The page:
The park is home to a number of resident as well as migratory bird and animal species. Numerous kangaroos, wallabies and emus reside in the park. Feral foxes were once common in the national park, endangering the existence of many native animals, however after an extensive baiting and culling program, their numbers have diminished. With the reduction in fox numbers, a rebound in goanna and bush stone curlew populations have been recorded. Brush-tailed bettongs and malleefowl have been reintroduced in the park and are now becoming common.

Migratory birds such as stints and sandpipers spend summer in the national park as part of their seasonal migrations from places as distant as the Arctic Circle and Siberia. Southern right whales are visible in the water surrounding the park during their seasonal migrations between July and November and Australian sea lions can be seen on rocks and small islands off the coast.


In 1941, an area of land on the Jussieu Peninsula was dedicated as a Flora and Fauna Reserve in order "to conserve the natural environment and historic values of the area". In 1972, the reserve was renamed as the Lincoln National Park following the passing of the National Parks and Wildlife Act 1972 (SA). In the years 1972-1992, the park increased in size by the addition of land at Stamford Hill, Cape Donington, Wanna and many of the islands adjoining the coast of the Jussieu Peninsula. The Lincoln Conservation Reserve which was proclaimed in 1993 under the Crown Lands Act 1929, was added to the park’s management regime and subsequently removed after the declaration of the reserve as the Lincoln Conservation Park. In June 1999, the boundary of the park was extended down to Mean Low Water Mark. In 2004, a parcel of land consisting of land around Memory Cove and the following islands - Hopkins, Lewis, Little, Smith and Williams, was excised from the park and established as a separate protected area under the Wilderness Protection Act 1992 (SA). This area was named the Memory Cove Wilderness Protection Area.[3][4]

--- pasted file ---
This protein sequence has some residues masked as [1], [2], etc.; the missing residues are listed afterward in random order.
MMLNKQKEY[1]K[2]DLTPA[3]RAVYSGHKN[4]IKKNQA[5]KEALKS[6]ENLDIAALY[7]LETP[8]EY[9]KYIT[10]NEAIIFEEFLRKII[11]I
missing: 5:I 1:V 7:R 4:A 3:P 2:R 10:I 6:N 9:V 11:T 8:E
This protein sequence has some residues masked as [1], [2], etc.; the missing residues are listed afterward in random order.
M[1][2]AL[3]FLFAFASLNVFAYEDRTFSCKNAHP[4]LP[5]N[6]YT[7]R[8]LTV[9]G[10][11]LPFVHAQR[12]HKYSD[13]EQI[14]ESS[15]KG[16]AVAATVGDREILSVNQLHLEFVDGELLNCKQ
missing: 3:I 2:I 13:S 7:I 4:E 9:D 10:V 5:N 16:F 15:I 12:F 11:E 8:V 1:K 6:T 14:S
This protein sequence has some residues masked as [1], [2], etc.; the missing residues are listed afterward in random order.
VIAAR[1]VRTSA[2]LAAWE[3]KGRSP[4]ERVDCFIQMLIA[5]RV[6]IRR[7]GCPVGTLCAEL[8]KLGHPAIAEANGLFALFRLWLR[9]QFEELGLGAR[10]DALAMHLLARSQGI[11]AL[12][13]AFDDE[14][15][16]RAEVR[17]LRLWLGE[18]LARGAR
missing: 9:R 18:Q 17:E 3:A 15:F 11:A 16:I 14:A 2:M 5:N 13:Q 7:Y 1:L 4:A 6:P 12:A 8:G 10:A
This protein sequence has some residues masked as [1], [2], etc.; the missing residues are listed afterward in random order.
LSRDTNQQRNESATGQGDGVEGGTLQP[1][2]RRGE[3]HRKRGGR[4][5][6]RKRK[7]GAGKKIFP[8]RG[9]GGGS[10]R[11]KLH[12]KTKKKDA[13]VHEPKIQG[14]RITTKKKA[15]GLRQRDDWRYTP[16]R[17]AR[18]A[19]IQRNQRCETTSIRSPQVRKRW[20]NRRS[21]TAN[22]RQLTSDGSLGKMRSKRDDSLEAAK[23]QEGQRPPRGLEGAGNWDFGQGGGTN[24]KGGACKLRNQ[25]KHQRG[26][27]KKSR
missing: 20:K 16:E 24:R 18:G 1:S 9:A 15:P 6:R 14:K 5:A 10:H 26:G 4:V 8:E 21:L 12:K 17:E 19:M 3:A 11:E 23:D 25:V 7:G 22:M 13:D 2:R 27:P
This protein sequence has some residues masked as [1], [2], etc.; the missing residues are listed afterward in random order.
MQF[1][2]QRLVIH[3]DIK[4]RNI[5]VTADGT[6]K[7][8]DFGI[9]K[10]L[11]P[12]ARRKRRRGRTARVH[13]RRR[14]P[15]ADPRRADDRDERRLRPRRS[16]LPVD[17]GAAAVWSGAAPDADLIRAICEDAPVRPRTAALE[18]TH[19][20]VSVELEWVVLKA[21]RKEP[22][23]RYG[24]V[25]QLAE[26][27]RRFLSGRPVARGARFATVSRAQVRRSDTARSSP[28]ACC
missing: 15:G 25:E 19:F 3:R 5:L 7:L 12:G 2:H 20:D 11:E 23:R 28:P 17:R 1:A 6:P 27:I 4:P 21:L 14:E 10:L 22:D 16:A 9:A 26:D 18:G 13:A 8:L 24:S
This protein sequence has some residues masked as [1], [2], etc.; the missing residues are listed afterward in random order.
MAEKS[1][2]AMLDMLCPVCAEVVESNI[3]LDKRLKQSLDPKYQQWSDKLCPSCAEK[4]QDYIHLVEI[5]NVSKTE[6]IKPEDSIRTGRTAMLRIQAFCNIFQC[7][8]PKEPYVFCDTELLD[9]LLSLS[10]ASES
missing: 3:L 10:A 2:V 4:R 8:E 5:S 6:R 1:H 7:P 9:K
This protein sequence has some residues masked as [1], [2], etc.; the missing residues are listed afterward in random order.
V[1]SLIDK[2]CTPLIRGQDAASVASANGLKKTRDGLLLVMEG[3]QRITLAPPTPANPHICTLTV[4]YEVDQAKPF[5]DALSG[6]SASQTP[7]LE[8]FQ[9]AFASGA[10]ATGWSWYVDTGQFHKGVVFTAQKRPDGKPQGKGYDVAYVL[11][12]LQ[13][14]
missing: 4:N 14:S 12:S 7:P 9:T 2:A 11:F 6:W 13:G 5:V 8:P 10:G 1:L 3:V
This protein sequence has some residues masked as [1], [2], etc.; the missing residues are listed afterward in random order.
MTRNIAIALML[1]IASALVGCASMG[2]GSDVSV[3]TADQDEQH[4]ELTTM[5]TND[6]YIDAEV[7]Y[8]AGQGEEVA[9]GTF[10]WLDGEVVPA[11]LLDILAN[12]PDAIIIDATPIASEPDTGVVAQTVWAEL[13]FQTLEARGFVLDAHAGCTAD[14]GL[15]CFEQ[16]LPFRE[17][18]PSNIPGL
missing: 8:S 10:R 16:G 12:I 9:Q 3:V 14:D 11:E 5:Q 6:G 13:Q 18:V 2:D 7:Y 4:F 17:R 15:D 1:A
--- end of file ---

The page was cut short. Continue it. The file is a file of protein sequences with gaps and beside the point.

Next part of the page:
Prior use of the land

Indigenous use

The Aboriginal tribes of Barngala and Nauo were the first people to have lived in the region. Archaeological digs have found sites of stone working, including fish traps, and middens throughout the park.[5]

European discovery

Matthew Flinders was the first European to arrive in the region, whilst circumnavigating the Australian continent on HMS Investigator in 1802. He climbed Stamford Hill where he surveyed the Lower Eyre Peninsula. A stone obelisk monument was erected there in 1844 by Sir John Franklin in tribute to Flinders' achievements.[6] Eight crew members of the Investigator, including two officers drowned in the dangerous waters at the southern end of Jussieu Peninsula, whilst in search of fresh water. Numerous geographical names in the area are associated with this event. They include Cape Catastrophe and numerous islands named after deceased crew members. At Memory Cove, a stone tablet was erected by Flinders in their honour. The coastline was also charted by French explorer Nicolas Baudin in the same year. Geographical features still bearing French names include Cape Colbert, Cape Tournefort, Jussieu Bay and the Jussieu Peninsula itself.[7]